Incomplete combustion of fossil fuels also produces unburnt, pure carbon: little black particles of soot. It’s another irritant, and makes buildings look grimy.
Cutting the costs of chemical reactions:
Let’s start with catalysts. They:
- speed up
- a chemical reaction
- without getting used up
But they also let you do reactions at a lower temperature. That’s because they:
- provide a different reaction pathway
- with a lower activation energy
Why’s that important? You don’t need to use so much fuel heating everything up. Less carbon dioxide in the atmosphere, less global warming. And it saves money. Is this important? Absolutely. It’s not on your course, but here’s an article about a recently developed way to make ethanoic acid (the sour taste in vinegar) at a lower temperature than before. It’s a process that depends on using a complex new catalyst.
Your council collects scrap metal like drinks cans, old bits of computers and electronics, and recycles it. Good for the environment, and a classic exam question.
Why? Getting metals out of the ground is expensive. It uses lots of energy to extract them. And it causes global warming:
- Getting low reactivity metals out of the ground in blast furnaces uses coal. That causes global warming.
- Getting high reactivity metals out of ores uses electrolysis of molten ore. You need lots of electricity and lots of heat.
Recycling metals uses far less energy. And many of the metals in electronics are toxic, so recycling them is important: you don’t want them leaching through the ground where they’re dumped into water supplies.
How can you remember about recycling metals? Well, copper used to be cheap, but as people use more computers, which have lots of copper in them, it’s got pricier. In fact, criminals tear down live power cables to steal them. Insanely dangerous, and really bad for your town. Want to stop them? The next time your computer or phone breaks, make sure it gets recycled properly. You can find out how to do that here.
Plastics don’t rot down, or biodegrade. That’s bad news, since they can trap animals and kill them.
Why don’t they rot down? Well, let’s cross over to biology. Biodegrading is when things are broken down by decomposers: microbes in the soil. They do that using enzymes, and they often haven’t got any that are the right shape (have the right active site) to break down plastics.
Back to chemistry: plastics designers haven’t helped. Plastics are made to be inert: they don’t react with many things. That’s good news for people, because it means when you put things in them (like tomato ketchup in a bottle) they don’t react with the plastics to make toxic chemicals. But it’s bad news for the environment, since it makes them hard to break down.
You’ll see this in the news: the UK government recently put a tax on plastic bags, to try to make people use them less. And people have tried to design new kinds of plastic that decompose eventually but not while you’re using them. But again, the solution is probably more recycling. Next time you buy a drink in a plastic bottle, make sure you put it in a recycling bin. It’ll help you do better in your exams.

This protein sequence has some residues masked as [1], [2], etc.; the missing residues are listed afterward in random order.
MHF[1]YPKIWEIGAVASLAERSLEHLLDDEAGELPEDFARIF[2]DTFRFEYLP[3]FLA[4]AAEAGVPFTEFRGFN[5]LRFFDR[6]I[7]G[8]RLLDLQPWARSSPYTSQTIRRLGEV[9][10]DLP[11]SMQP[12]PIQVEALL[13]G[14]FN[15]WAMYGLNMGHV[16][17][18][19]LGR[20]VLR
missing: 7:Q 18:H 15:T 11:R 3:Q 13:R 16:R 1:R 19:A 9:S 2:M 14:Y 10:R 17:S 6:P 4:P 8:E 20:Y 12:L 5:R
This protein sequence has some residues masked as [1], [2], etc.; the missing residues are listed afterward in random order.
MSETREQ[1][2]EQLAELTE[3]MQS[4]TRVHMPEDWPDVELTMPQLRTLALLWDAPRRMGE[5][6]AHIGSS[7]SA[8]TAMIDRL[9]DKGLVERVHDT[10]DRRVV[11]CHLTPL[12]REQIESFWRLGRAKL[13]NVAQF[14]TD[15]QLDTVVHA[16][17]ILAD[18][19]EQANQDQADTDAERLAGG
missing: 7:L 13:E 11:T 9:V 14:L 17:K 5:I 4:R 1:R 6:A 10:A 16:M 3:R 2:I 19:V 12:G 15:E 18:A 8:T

Renewable resources (triple):
Anything made from oil is a non-renewable resource: once we’ve burned it, it’s gone.
Sugar cane, bread flour and everything else made from plants is renewable: if we want some more, we can grow some.
This comes up for people doing triple, in making ethanol.You can make ethanol from sugar cane with help from yeast (renewable) or ethene from oil (not)
There are good and bad things about both methods:
- The ethene process makes lots of ethanol, and it comes out almost pure.
- That’s great for chemical factories that need pure ethanol.
- The sugar process makes ethanol with water in it: not so helpful.
- Why can’t the yeast make more? They’re microbes. High levels of ethanol start to kill them.
The sugar cane process is great for countries like Brazil, which have lots of fields of sugar cane. It also doesn’t contribute to global warming like using ethene.
For beer and wine, it’s good enough, though. People seem to get a bit freaked out by finding their drinks were made from crude oil, anyway.
Revising topics like this, that cut across many different areas of the course, is great practice. That’s because you remember things by connecting them up. The more things a topic is connected to in your mind, the more likely you are to remember it.
Terylene. Heard of it? I’d guess not unless you do A-level chemistry. But strangely, A-level chemistry examiners are obsessed with it. AQA, Edexcel, OCR. Here’s a bit about it, and then we’ll look at its chemistry.
Terylene is a plastic, just one of many.
Back in the 70s to 90s, clothes were made out of artificial fibres (plastic) a lot more than they are today. So much so that artificial fibres had brand names so you’d see them as a trademark of quality. Terylene was one of them. A famous writer had fun writing a poem praising the indestructibility of Terylene ties.
Sadly, clothes made of plastic stopped being fashionable a long, long time ago. By 1996, a top-ten hit used Terylene clothes as a synonym for ‘slimy and fake’. I asked my dad what came to mind when he heard the word: “Old blankets.”
So why do examiners love asking about it? And think Terylene is its ‘common name’? I have no idea. Maybe one of their mums invented it. But they do. It’s mostly called PET now, and used to make the trays of ready meals.
So why am I learning about it?
Speculation aside, Terylene is a condensation polymer. Specifically, a polyester.
Condensation polymers are plastics made from chemicals that react together to give two products: the plastic, and some small molecule, often water. In the case of Terylene, it’s water.
Polyesters are molecules in which the monomers are held together with ester groups.
So the monomers in Terylene are double ended. And there are two of them. One is a double-ended carboxylic acid, benzene-1,4-dicarboxylic acid, the other a double-ended alcohol, ethane-1,2-diol.
(they show you a diagram of Terylene)
· What type of plastic is this? (A polyester)
· Give its common name. (Terylene)